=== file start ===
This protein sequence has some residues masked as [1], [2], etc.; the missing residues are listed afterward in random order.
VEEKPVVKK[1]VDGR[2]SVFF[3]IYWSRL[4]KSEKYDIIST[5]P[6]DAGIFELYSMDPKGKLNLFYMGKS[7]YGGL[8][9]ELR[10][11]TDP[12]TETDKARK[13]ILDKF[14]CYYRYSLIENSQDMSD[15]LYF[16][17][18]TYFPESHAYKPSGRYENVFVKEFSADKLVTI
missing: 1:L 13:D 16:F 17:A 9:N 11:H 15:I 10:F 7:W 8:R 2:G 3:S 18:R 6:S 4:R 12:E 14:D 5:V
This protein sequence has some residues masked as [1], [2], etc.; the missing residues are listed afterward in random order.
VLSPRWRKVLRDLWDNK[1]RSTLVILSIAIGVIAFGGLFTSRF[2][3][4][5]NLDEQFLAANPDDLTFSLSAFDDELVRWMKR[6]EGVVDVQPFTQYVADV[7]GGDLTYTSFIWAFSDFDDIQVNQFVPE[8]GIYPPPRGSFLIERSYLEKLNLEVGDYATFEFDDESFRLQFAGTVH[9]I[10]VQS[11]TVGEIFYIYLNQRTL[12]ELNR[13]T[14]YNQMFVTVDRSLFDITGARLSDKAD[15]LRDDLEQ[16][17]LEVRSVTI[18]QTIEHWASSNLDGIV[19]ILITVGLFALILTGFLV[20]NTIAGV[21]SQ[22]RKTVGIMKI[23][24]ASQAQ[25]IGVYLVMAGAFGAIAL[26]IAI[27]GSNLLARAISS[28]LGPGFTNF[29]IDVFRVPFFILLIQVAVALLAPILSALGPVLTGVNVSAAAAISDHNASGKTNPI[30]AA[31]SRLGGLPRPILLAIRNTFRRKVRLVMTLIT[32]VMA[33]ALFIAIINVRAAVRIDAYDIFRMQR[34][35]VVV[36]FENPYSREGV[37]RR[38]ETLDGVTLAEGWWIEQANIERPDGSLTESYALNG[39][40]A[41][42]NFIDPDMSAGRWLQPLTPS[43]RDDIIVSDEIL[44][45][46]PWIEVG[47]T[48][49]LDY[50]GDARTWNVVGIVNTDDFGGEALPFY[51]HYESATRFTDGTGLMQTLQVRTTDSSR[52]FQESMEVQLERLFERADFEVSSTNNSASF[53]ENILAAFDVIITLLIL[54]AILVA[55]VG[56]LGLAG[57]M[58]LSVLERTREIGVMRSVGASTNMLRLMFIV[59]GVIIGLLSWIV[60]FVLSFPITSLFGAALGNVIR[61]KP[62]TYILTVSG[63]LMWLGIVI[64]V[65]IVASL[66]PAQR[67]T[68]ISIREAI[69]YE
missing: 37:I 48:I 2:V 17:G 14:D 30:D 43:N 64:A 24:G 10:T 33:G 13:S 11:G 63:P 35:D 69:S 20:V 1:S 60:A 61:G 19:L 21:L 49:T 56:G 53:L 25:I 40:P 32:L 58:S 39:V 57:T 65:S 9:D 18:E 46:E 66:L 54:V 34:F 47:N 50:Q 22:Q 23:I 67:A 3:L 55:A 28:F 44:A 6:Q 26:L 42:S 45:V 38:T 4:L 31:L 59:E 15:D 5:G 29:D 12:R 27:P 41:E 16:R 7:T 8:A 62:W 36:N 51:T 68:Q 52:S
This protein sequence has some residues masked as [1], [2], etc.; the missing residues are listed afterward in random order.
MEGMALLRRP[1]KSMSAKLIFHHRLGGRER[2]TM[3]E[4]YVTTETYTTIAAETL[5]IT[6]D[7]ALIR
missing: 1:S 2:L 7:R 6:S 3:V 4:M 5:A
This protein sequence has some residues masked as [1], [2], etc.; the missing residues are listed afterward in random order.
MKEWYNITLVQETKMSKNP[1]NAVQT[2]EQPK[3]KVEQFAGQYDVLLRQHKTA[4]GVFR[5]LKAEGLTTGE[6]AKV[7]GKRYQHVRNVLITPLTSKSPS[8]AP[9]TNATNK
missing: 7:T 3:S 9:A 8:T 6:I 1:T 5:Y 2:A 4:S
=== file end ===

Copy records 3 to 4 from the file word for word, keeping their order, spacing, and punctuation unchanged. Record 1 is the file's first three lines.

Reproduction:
This protein sequence has some residues masked as [1], [2], etc.; the missing residues are listed afterward in random order.
MEGMALLRRP[1]KSMSAKLIFHHRLGGRER[2]TM[3]E[4]YVTTETYTTIAAETL[5]IT[6]D[7]ALIR
missing: 1:S 2:L 7:R 6:S 3:V 4:M 5:A
This protein sequence has some residues masked as [1], [2], etc.; the missing residues are listed afterward in random order.
MKEWYNITLVQETKMSKNP[1]NAVQT[2]EQPK[3]KVEQFAGQYDVLLRQHKTA[4]GVFR[5]LKAEGLTTGE[6]AKV[7]GKRYQHVRNVLITPLTSKSPS[8]AP[9]TNATNK
missing: 7:T 3:S 9:A 8:T 6:I 1:T 5:Y 2:A 4:S